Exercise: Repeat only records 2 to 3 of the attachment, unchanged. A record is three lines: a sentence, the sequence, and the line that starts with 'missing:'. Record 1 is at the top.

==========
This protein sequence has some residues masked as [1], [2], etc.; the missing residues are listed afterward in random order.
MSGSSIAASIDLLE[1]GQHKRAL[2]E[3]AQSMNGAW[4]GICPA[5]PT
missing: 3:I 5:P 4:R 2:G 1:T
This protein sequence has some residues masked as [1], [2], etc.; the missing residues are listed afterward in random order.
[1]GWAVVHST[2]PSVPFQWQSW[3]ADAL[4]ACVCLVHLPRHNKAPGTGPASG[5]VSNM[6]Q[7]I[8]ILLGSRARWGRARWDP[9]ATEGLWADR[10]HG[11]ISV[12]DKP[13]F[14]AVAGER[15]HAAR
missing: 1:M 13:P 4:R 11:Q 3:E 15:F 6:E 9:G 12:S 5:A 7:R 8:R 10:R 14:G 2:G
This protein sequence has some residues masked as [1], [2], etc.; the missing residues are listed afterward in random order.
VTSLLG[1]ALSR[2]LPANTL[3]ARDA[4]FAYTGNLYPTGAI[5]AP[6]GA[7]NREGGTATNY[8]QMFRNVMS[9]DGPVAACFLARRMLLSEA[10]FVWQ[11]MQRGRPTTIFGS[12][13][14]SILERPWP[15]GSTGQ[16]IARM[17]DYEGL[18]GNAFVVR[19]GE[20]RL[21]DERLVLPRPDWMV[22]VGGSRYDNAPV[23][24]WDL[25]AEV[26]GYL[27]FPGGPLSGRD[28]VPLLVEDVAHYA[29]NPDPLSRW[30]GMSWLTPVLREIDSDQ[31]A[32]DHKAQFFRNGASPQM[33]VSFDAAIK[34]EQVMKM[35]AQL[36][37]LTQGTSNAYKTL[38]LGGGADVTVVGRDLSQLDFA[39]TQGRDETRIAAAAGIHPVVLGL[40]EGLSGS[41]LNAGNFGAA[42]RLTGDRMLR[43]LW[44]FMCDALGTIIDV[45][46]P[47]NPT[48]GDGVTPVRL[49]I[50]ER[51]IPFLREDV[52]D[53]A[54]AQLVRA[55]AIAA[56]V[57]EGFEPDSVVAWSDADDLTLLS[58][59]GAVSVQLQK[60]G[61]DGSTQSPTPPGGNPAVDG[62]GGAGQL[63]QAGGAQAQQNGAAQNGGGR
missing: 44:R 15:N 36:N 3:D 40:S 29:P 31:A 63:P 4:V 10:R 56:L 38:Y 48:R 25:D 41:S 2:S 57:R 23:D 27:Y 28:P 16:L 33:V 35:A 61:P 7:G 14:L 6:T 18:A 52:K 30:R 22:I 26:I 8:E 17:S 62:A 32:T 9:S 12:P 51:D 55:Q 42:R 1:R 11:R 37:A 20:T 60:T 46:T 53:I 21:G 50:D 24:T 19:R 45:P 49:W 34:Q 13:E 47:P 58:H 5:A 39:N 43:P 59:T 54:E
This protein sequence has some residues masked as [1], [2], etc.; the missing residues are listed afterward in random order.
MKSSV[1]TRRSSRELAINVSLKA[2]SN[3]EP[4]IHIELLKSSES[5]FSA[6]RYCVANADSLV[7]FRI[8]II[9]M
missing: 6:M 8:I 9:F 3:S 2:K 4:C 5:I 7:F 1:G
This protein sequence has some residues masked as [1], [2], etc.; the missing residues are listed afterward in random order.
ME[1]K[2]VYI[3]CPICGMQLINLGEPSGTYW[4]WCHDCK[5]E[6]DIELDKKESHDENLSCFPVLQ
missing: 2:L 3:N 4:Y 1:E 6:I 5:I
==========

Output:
This protein sequence has some residues masked as [1], [2], etc.; the missing residues are listed afterward in random order.
[1]GWAVVHST[2]PSVPFQWQSW[3]ADAL[4]ACVCLVHLPRHNKAPGTGPASG[5]VSNM[6]Q[7]I[8]ILLGSRARWGRARWDP[9]ATEGLWADR[10]HG[11]ISV[12]DKP[13]F[14]AVAGER[15]HAAR
missing: 1:M 13:P 4:R 11:Q 3:E 15:F 6:E 9:G 12:S 5:A 7:R 8:R 10:R 14:G 2:G
This protein sequence has some residues masked as [1], [2], etc.; the missing residues are listed afterward in random order.
VTSLLG[1]ALSR[2]LPANTL[3]ARDA[4]FAYTGNLYPTGAI[5]AP[6]GA[7]NREGGTATNY[8]QMFRNVMS[9]DGPVAACFLARRMLLSEA[10]FVWQ[11]MQRGRPTTIFGS[12][13][14]SILERPWP[15]GSTGQ[16]IARM[17]DYEGL[18]GNAFVVR[19]GE[20]RL[21]DERLVLPRPDWMV[22]VGGSRYDNAPV[23][24]WDL[25]AEV[26]GYL[27]FPGGPLSGRD[28]VPLLVEDVAHYA[29]NPDPLSRW[30]GMSWLTPVLREIDSDQ[31]A[32]DHKAQFFRNGASPQM[33]VSFDAAIK[34]EQVMKM[35]AQL[36][37]LTQGTSNAYKTL[38]LGGGADVTVVGRDLSQLDFA[39]TQGRDETRIAAAAGIHPVVLGL[40]EGLSGS[41]LNAGNFGAA[42]RLTGDRMLR[43]LW[44]FMCDALGTIIDV[45][46]P[47]NPT[48]GDGVTPVRL[49]I[50]ER[51]IPFLREDV[52]D[53]A[54]AQLVRA[55]AIAA[56]V[57]EGFEPDSVVAWSDADDLTLLS[58][59]GAVSVQLQK[60]G[61]DGSTQSPTPPGGNPAVDG[62]GGAGQL[63]QAGGAQAQQNGAAQNGGGR
missing: 44:R 15:N 36:N 3:D 40:S 29:P 31:A 63:P 4:V 10:R 56:L 38:Y 48:R 25:D 41:S 2:S 57:R 23:D 27:Y 28:P 16:L 33:V 35:A 61:P 7:G 14:L 6:T 18:A 52:K 30:R 22:I 26:I 8:E 17:S 62:A 32:T 9:S 12:P 51:D 55:Q 42:R 1:R 11:R 37:A 20:T 60:T 46:T 53:I 21:G 50:D 24:T 19:R 45:P 49:W 34:Q 13:E 47:P 58:H 5:A 39:N 43:P 59:T 54:E